Thursday, February 28, 2013

So Much For Lunch

So, I tried to have a cheap, healthy lunch here at work. I've been experimenting with a variety of microwaveable meals for this purpose, and mostly it's gone fine. Today's attempt, however... not so much.

This was a "Smart Ones" meal. I extracted it from its box, peeled back one corner of the plastic cover, and started it cooking for a couple of minutes. Then, per the instructions, I peeled the cover back, stirred the meal, and cooked it for another minute. That being done, I reached in and pulled it out of the microwave.

The plastic tray/bowl/thingy that held the food promptly folded in half and slipped out of my fingers. It managed to invert itself in mid-air and land splat-side-down on the carpet in front of the microwave. It only missed my pants because they aren't expensive enough that I would have cared about them.

Seriously, folks... what kind of microwave meal labels itself a "Smart One" and then uses a plastic container that loses its structural integrity when heated???

To be fair, the instructions do say that I should leave the meal in the microwave for a full minute before removing it. On the other hand, so do every other set of microwave meal directions in the world, and the rest of them include it as a polite way of saying, " you don't burn the crap out of your fingers, dumbass." This one apparently includes it because if don't - or, who knows, possibly even if you do - the plastic container will fold like a wet noodle when you try to pick it up.

I cleaned it up and went out to lunch.

The Shining Walls Reloaded

I'm... not entirely happy with the way The Shining Walls is shaping up. I like the main idea - not that I've gotten far enough to start exploring that, mind you - but the writing itself is... not off to a good start.

This is, of course, entirely my own fault. Among other things, the project started (and, so far, has been entirely written) in what I can best describe as a state of abject exhaustion. It has also been competing with a couple of other projects for space in my brain. This is no way to write a book. (Lastly, of course, there's the simple and irrefutable fact that since I'm the one writing it, if I think it sucks I have nobody to blame but myself; if I want the story to Not Suck, I need to write better.)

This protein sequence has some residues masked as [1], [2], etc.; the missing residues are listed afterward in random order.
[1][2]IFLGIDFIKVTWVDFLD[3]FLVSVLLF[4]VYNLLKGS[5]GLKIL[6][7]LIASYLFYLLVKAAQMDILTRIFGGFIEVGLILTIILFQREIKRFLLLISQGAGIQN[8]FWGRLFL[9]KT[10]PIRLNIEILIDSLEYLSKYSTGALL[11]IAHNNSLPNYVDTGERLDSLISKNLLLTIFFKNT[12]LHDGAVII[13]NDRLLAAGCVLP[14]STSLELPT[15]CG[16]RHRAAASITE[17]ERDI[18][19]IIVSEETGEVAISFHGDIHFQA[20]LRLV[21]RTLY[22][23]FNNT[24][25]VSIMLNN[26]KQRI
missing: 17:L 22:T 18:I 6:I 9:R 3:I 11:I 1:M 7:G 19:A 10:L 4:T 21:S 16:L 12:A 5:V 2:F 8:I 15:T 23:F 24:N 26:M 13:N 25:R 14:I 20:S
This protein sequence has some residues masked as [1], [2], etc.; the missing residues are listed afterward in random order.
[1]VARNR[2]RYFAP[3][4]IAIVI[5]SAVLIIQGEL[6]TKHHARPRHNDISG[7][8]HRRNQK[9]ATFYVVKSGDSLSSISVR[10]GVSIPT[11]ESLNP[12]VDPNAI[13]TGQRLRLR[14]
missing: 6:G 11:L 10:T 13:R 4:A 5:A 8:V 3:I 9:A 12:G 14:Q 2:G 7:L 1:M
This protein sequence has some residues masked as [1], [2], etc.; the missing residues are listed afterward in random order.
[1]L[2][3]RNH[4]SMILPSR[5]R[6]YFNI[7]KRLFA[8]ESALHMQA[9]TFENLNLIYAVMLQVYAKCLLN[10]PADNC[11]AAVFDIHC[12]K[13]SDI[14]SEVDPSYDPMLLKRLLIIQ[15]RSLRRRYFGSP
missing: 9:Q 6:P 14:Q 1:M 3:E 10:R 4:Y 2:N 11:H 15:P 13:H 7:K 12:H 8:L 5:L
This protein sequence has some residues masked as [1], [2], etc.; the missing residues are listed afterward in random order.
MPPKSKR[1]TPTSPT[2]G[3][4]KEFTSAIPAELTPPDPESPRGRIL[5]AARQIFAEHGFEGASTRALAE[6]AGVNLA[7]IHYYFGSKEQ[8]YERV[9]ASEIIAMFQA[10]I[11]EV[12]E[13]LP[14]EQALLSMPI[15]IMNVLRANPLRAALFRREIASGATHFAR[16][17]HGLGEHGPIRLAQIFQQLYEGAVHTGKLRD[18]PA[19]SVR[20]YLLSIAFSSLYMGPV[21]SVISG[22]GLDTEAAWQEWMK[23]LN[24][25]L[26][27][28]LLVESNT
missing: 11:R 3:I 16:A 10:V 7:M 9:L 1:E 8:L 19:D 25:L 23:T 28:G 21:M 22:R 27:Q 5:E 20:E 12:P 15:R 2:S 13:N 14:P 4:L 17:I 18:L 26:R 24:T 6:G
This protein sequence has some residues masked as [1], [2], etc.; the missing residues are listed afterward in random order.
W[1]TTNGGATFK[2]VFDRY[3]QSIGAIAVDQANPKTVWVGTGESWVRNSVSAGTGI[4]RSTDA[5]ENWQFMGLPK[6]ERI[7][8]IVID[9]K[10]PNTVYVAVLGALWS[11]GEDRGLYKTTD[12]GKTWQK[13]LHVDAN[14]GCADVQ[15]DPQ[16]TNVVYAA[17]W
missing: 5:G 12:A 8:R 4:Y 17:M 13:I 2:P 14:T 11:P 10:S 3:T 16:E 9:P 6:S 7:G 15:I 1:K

Rather than deleting what I have, I'm going to mark it with a "Version 01" tag and leave it up. Then I'm going to start again at the beginning, and work on version two. I will, of course, be cannibalizing the bits I like from the first version.

In a way, this is good news. After all, it's been a couple of weeks and the project hasn't been abandoned entirely. That's good, right?

Wednesday, February 27, 2013

Homophonicish Random Writing

Early one morning, a bunny left his burrow.
He quickly became lost, but was rescued by a burro.
They fell in love, but couldn't get a license at the marriage bureau.
So instead they got an apartment over in another borough.
They had trouble making payments, so they had to borrow...
...then they tried to stiff the loan shark, so he carried them off in a barrow.

Makes a charming little children's story, doesn't it? This is just my brain, playing around with words.

Tuesday, February 26, 2013

Ask the Readers: Elemental Powers

So, if you could have some sort of elemental powers, what element would you want? What would you want to be able to do with it?

It doesn't have to be one of the traditional four elements, either. Is there some other theme or grouping that particularly appeals to you?

Filler: Bohemian Rhapsody on a Ukelele

Four strings. The whole thing... on one instrument... with only four strings...

Monday, February 25, 2013

Once more unto the real estate listings, dear friends...

So, we're... um... buying a house. And selling our current our house. And moving.

At least, it looks that way. Hopefully. Maybe.

Here's how it went down: